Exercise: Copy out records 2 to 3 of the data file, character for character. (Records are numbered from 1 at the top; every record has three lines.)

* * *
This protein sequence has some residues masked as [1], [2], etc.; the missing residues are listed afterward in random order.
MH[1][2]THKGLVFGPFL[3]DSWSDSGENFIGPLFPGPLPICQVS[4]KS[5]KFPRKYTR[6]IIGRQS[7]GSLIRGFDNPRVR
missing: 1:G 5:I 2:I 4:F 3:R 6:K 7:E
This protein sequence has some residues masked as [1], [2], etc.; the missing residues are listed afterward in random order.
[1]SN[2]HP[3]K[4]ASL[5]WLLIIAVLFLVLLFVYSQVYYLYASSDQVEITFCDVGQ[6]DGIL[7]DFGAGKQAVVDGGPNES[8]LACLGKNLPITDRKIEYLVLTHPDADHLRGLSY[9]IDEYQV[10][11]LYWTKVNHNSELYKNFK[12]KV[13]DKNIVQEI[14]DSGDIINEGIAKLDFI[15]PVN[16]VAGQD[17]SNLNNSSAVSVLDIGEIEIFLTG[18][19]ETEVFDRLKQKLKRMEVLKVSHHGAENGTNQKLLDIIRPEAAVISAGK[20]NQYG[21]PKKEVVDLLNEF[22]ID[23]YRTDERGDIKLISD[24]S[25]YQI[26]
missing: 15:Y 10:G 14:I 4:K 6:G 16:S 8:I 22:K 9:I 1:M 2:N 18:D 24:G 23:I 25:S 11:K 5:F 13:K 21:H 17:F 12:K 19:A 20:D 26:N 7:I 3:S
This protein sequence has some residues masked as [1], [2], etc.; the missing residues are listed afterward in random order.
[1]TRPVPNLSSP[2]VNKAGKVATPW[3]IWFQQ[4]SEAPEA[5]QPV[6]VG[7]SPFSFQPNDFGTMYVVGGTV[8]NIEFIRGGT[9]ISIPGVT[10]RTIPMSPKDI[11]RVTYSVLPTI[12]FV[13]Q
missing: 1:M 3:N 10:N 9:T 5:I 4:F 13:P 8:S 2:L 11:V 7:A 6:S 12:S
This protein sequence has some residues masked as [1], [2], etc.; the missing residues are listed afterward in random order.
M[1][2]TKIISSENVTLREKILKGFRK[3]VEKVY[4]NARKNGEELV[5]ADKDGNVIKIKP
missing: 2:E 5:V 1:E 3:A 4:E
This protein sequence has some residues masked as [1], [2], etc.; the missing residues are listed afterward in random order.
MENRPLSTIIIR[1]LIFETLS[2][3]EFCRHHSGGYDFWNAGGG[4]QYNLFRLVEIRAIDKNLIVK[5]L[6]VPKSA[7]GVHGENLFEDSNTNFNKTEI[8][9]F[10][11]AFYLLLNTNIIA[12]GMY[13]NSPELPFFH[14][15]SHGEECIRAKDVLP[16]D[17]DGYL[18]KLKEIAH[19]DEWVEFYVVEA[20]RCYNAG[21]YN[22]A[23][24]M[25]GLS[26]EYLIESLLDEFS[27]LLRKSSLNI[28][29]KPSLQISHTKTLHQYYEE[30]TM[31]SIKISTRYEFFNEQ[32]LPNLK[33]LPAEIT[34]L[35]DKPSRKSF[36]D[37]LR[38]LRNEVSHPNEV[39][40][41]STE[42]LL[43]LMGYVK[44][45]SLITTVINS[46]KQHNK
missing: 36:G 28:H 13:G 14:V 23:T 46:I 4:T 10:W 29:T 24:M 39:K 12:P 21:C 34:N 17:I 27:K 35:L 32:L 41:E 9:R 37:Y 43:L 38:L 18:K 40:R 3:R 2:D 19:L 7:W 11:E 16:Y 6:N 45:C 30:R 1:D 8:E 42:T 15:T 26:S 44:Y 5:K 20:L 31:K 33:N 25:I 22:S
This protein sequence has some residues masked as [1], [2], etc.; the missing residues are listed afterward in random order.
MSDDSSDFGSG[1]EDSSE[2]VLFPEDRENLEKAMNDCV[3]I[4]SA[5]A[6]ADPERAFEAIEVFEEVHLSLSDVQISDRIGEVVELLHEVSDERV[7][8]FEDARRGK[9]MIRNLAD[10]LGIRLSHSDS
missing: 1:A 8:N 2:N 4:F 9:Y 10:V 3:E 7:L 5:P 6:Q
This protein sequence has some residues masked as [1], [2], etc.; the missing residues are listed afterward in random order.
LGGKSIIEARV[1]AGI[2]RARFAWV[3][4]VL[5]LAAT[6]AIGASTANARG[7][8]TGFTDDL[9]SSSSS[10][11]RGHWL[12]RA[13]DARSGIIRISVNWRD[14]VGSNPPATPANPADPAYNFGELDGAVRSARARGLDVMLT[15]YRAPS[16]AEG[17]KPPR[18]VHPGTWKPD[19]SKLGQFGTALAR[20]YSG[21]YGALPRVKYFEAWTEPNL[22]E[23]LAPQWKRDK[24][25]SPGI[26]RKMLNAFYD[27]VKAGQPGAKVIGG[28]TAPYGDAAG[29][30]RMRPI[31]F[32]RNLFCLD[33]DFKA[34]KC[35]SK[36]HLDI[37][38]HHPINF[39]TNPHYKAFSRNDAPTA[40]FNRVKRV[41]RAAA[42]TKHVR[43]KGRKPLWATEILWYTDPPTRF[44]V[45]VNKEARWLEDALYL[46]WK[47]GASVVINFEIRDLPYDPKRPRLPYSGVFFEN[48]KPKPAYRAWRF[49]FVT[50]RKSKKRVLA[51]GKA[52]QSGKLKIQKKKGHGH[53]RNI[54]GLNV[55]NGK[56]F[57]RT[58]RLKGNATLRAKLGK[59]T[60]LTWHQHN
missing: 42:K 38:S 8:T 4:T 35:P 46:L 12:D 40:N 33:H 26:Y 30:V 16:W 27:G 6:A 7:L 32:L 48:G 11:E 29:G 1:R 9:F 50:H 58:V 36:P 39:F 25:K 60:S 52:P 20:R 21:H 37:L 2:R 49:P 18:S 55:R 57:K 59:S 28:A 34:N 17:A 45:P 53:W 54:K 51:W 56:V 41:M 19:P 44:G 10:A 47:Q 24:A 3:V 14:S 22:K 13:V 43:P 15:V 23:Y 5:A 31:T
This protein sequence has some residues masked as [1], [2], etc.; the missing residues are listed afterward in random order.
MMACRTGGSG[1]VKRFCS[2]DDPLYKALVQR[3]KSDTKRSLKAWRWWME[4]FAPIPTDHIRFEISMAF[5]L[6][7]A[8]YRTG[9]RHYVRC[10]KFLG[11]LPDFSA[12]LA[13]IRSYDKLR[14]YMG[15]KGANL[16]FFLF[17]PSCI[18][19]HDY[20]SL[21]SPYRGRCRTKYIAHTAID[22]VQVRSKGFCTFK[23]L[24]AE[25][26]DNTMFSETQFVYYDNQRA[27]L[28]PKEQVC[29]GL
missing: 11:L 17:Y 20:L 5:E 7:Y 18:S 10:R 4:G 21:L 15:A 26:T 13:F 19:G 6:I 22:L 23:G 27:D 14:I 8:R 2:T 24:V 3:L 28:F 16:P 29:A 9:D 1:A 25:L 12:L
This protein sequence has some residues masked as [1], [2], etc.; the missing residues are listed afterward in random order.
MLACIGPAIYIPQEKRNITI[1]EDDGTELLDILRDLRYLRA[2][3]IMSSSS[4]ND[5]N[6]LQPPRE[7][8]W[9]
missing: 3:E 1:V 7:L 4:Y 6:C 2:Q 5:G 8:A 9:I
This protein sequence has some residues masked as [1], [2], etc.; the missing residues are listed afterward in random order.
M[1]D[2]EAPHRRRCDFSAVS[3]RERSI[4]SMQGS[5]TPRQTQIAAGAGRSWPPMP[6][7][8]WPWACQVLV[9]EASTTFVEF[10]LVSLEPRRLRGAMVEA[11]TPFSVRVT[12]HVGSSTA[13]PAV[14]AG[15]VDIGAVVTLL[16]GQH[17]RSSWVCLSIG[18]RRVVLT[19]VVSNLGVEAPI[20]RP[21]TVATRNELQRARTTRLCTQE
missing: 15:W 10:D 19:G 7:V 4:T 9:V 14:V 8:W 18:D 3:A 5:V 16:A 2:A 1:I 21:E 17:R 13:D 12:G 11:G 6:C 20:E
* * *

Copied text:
This protein sequence has some residues masked as [1], [2], etc.; the missing residues are listed afterward in random order.
[1]SN[2]HP[3]K[4]ASL[5]WLLIIAVLFLVLLFVYSQVYYLYASSDQVEITFCDVGQ[6]DGIL[7]DFGAGKQAVVDGGPNES[8]LACLGKNLPITDRKIEYLVLTHPDADHLRGLSY[9]IDEYQV[10][11]LYWTKVNHNSELYKNFK[12]KV[13]DKNIVQEI[14]DSGDIINEGIAKLDFI[15]PVN[16]VAGQD[17]SNLNNSSAVSVLDIGEIEIFLTG[18][19]ETEVFDRLKQKLKRMEVLKVSHHGAENGTNQKLLDIIRPEAAVISAGK[20]NQYG[21]PKKEVVDLLNEF[22]ID[23]YRTDERGDIKLISD[24]S[25]YQI[26]
missing: 15:Y 10:G 14:I 4:K 6:G 16:S 8:I 22:K 9:I 1:M 2:N 18:D 24:G 23:I 25:S 11:K 5:F 13:K 21:H 17:F 12:K 19:A 20:D 26:N 7:I 3:S
This protein sequence has some residues masked as [1], [2], etc.; the missing residues are listed afterward in random order.
[1]TRPVPNLSSP[2]VNKAGKVATPW[3]IWFQQ[4]SEAPEA[5]QPV[6]VG[7]SPFSFQPNDFGTMYVVGGTV[8]NIEFIRGGT[9]ISIPGVT[10]RTIPMSPKDI[11]RVTYSVLPTI[12]FV[13]Q
missing: 1:M 3:N 10:N 9:T 5:I 4:F 13:P 8:S 2:L 11:V 7:A 6:S 12:S